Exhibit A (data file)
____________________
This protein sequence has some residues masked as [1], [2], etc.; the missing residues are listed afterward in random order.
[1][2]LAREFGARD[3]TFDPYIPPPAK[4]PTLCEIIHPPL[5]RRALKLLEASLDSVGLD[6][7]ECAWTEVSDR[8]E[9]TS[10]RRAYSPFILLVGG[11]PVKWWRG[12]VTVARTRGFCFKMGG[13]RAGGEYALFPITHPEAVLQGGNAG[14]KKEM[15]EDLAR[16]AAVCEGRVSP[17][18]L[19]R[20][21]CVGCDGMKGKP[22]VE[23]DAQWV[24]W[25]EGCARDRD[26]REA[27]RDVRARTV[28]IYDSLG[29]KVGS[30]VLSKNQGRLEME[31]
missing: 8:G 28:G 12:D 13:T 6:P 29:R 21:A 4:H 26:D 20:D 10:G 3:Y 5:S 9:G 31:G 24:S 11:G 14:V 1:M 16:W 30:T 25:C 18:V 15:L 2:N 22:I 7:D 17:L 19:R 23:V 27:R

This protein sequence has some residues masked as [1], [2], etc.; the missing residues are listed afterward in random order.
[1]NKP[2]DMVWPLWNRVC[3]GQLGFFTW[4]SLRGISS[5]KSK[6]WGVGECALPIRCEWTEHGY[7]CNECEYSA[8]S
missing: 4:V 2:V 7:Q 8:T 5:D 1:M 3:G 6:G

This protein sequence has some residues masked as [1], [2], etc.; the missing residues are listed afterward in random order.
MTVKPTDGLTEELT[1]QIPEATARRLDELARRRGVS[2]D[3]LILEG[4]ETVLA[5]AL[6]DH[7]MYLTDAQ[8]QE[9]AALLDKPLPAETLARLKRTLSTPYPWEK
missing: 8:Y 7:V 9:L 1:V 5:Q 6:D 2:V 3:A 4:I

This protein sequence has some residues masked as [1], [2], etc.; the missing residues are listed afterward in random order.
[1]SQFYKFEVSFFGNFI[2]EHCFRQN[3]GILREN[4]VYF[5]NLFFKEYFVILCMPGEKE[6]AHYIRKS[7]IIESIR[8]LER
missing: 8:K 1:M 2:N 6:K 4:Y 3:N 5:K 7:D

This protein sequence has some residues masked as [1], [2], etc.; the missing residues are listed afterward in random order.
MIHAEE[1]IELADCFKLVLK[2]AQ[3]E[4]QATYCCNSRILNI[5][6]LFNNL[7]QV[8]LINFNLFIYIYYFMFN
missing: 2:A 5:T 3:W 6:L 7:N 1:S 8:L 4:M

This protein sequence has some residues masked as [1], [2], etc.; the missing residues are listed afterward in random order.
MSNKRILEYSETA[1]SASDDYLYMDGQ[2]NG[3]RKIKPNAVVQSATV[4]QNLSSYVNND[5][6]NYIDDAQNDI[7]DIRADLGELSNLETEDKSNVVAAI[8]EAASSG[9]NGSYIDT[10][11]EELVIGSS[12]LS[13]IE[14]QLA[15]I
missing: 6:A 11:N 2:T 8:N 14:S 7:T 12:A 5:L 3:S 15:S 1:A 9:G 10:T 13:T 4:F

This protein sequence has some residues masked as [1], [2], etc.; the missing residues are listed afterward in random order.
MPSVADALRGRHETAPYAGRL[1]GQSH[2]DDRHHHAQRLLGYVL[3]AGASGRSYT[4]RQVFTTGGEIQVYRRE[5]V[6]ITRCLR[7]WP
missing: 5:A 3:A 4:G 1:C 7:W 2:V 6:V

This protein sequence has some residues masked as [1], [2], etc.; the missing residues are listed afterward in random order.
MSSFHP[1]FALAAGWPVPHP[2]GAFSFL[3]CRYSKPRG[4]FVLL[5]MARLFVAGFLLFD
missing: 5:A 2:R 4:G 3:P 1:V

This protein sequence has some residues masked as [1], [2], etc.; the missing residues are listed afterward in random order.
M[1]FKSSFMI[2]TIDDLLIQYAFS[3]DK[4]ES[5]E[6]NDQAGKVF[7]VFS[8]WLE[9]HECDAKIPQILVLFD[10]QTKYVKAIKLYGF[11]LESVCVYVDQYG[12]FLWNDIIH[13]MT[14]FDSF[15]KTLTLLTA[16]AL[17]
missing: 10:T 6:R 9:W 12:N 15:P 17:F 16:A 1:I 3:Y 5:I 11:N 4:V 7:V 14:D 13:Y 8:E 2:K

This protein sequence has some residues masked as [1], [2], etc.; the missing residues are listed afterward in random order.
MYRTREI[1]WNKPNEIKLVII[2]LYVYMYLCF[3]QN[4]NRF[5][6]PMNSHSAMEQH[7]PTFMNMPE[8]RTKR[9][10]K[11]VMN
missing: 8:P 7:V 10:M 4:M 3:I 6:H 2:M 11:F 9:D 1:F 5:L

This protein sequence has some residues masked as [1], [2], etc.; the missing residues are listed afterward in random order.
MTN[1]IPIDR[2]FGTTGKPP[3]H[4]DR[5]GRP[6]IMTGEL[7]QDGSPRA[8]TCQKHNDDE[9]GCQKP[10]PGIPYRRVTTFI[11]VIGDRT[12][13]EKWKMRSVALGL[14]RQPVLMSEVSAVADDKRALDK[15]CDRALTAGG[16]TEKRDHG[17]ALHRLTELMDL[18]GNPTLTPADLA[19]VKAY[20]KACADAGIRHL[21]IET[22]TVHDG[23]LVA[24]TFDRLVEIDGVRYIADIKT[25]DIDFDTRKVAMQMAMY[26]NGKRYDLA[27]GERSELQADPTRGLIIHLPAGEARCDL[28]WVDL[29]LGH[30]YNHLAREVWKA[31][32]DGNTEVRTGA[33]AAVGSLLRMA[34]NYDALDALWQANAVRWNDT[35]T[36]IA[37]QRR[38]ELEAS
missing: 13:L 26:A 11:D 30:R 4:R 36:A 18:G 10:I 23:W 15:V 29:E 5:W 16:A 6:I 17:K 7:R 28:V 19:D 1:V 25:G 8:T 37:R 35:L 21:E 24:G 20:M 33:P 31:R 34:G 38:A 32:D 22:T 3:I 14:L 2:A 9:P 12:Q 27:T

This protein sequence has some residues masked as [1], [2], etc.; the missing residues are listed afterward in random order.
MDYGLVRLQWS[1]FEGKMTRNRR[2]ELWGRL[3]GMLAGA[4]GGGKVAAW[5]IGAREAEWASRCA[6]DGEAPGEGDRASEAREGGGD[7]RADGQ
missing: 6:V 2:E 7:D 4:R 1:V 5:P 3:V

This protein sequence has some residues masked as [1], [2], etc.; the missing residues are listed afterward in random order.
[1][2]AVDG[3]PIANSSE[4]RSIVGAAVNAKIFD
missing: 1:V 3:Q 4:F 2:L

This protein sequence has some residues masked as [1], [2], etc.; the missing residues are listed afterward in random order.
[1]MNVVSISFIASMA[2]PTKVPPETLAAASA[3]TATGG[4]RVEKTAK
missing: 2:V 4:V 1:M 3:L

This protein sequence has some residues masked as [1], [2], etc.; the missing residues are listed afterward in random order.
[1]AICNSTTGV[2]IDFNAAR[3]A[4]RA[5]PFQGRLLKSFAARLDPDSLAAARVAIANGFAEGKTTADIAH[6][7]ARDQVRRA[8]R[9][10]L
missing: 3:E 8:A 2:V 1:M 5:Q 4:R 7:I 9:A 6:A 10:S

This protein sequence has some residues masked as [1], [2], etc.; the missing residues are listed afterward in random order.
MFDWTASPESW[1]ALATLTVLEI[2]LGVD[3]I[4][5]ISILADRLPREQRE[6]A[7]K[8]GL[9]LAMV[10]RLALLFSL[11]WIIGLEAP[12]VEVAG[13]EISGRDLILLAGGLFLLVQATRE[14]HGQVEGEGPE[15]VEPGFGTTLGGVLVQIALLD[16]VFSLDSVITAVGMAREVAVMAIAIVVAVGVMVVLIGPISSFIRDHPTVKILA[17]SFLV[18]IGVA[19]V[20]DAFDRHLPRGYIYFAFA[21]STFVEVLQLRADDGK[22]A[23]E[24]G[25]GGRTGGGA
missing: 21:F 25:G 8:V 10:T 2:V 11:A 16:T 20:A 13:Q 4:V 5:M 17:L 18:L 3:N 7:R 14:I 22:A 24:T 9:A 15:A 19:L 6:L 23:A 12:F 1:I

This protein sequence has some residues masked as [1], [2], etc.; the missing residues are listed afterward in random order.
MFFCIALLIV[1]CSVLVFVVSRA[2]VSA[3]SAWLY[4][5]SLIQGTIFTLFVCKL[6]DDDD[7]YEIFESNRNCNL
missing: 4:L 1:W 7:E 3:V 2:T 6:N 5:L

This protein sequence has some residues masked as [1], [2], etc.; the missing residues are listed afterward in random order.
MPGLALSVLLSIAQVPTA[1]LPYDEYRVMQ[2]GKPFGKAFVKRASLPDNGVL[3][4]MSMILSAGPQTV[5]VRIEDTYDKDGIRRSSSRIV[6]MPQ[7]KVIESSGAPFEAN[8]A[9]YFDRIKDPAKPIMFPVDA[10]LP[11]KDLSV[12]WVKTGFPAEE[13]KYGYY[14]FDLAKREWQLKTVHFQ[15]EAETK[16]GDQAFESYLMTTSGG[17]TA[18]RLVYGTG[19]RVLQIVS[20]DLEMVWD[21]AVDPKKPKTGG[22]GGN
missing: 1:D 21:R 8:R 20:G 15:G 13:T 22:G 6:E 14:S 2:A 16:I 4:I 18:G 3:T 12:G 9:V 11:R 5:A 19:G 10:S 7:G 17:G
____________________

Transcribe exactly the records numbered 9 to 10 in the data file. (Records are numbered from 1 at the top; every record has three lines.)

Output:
This protein sequence has some residues masked as [1], [2], etc.; the missing residues are listed afterward in random order.
M[1]FKSSFMI[2]TIDDLLIQYAFS[3]DK[4]ES[5]E[6]NDQAGKVF[7]VFS[8]WLE[9]HECDAKIPQILVLFD[10]QTKYVKAIKLYGF[11]LESVCVYVDQYG[12]FLWNDIIH[13]MT[14]FDSF[15]KTLTLLTA[16]AL[17]
missing: 10:T 6:R 9:W 12:N 15:P 17:F 16:A 1:I 3:Y 5:I 11:N 4:V 7:V 14:D 13:Y 8:E 2:K

This protein sequence has some residues masked as [1], [2], etc.; the missing residues are listed afterward in random order.
MYRTREI[1]WNKPNEIKLVII[2]LYVYMYLCF[3]QN[4]NRF[5][6]PMNSHSAMEQH[7]PTFMNMPE[8]RTKR[9][10]K[11]VMN
missing: 8:P 7:V 10:M 4:M 3:I 6:H 2:M 11:F 9:D 1:F 5:L